Since I love congee so much, there would be a pot of fish or minced beef congee on the stove on various days. The stock is as important as the choices of fish used. It was a little scary that evening- I wasn't exactly expecting guests, so I didn't push the guests to confirm if they wanted food. The friends didn't know if they could leave the office on time; they didn't expect to be fed and didn't want to trouble us. They wanted to visit, get a drink and chat, thinking they would grab a sandwich after.
We fed them anyway. They managed to get away from the office and came at 7pm. Dinner-time. We love these friends, and would welcome them anytime at our dining table. The only issue that evening- the main food of congee was cooked to MY preferences. I had planned to do congee and didn't exactly cook for anyone else. So if my guests didn't like grouper or red snapper or fish in general, didn't like thick congee or this type of stock, then they would hate it. Hahahaha. There was also a random plate of stir-fried spinach to balance out nutritional quotas. Sambal belachan was always available anyway. #ImpieCooks2017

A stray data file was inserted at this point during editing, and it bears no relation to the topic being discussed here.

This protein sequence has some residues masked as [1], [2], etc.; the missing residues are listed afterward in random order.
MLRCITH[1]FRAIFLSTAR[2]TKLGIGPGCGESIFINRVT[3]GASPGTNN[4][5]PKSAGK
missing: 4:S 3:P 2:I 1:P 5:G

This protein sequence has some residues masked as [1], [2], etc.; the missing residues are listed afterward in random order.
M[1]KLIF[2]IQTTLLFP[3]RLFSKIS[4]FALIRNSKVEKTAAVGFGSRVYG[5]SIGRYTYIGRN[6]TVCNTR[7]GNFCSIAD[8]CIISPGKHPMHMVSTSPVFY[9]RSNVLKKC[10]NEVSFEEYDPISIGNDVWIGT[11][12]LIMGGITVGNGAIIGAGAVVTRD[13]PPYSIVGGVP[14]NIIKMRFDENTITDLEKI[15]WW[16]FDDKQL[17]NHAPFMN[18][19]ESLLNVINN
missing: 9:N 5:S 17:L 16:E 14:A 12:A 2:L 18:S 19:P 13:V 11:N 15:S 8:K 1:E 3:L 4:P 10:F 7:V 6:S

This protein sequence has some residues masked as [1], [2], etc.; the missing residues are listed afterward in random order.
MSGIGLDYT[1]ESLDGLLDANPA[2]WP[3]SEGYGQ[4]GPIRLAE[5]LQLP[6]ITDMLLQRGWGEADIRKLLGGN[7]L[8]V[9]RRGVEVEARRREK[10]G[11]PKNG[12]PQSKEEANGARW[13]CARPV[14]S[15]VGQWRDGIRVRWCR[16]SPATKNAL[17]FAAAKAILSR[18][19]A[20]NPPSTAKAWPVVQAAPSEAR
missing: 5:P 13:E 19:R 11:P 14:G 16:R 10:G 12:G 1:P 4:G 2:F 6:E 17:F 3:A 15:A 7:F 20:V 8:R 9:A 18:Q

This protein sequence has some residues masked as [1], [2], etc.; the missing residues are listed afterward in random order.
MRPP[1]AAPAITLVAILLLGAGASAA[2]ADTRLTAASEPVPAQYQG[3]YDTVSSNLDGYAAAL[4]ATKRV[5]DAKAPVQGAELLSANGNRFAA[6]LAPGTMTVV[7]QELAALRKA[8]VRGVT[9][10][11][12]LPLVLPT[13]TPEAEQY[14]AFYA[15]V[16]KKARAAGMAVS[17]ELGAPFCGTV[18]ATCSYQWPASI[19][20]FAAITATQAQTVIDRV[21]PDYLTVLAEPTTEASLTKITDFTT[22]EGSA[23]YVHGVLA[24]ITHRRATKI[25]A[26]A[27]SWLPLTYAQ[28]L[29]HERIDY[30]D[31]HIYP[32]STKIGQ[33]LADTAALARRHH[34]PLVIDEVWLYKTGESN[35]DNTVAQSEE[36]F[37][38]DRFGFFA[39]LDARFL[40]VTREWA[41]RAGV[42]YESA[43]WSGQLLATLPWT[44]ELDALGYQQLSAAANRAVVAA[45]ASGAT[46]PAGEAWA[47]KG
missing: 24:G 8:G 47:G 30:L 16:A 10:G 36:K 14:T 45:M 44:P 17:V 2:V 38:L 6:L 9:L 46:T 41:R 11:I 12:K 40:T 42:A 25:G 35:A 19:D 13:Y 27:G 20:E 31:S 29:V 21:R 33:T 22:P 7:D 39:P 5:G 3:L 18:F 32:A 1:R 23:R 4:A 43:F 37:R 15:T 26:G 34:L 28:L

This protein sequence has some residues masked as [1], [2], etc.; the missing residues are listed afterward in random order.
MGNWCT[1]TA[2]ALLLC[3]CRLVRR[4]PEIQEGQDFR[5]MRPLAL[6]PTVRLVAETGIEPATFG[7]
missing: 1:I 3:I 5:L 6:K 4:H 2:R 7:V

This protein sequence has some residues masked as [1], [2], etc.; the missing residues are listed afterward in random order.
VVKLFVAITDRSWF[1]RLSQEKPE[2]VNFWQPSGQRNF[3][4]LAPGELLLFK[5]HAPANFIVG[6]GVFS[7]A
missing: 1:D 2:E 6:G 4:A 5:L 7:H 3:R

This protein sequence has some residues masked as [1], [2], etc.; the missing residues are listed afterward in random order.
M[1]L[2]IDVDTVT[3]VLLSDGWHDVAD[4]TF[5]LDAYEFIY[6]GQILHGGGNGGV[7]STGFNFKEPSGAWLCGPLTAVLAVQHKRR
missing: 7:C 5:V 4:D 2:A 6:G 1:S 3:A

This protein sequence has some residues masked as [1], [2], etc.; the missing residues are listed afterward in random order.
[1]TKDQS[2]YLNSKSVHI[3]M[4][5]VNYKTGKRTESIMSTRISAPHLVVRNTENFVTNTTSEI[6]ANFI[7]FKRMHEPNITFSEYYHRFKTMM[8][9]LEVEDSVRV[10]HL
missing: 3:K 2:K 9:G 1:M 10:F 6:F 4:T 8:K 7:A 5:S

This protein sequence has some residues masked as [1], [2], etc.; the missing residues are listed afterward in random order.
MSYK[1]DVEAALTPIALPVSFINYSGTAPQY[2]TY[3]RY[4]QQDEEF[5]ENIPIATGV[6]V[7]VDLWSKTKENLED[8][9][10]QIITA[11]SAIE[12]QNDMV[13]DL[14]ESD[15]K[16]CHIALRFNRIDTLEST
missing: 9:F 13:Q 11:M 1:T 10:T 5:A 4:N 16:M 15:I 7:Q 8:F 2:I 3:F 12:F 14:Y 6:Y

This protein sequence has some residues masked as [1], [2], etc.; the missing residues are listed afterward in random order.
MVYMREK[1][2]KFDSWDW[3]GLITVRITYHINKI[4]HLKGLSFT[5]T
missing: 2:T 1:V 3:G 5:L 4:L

Congee seemed to be a hit. We had two bowls each and cleaned out the pot. Scooped out preserved Chinese olives (橄榄菜) at the side. The salt could help to boost the flavors! Hehehe. One friend is simply not a congee or porridge person; luckily for him, there were brown rice, and chicken and lamb in the fridge that could simply be steamed hot and served.
I can't claim expertise. My type of cooking produces food that is nothing to be raved about, and nothing special. They're just what people churn out for daily meals. There's no way my skills could elevate these dishes to an art form. It's all about what decent items the pots could produce to toss into the stomach to keep it happy.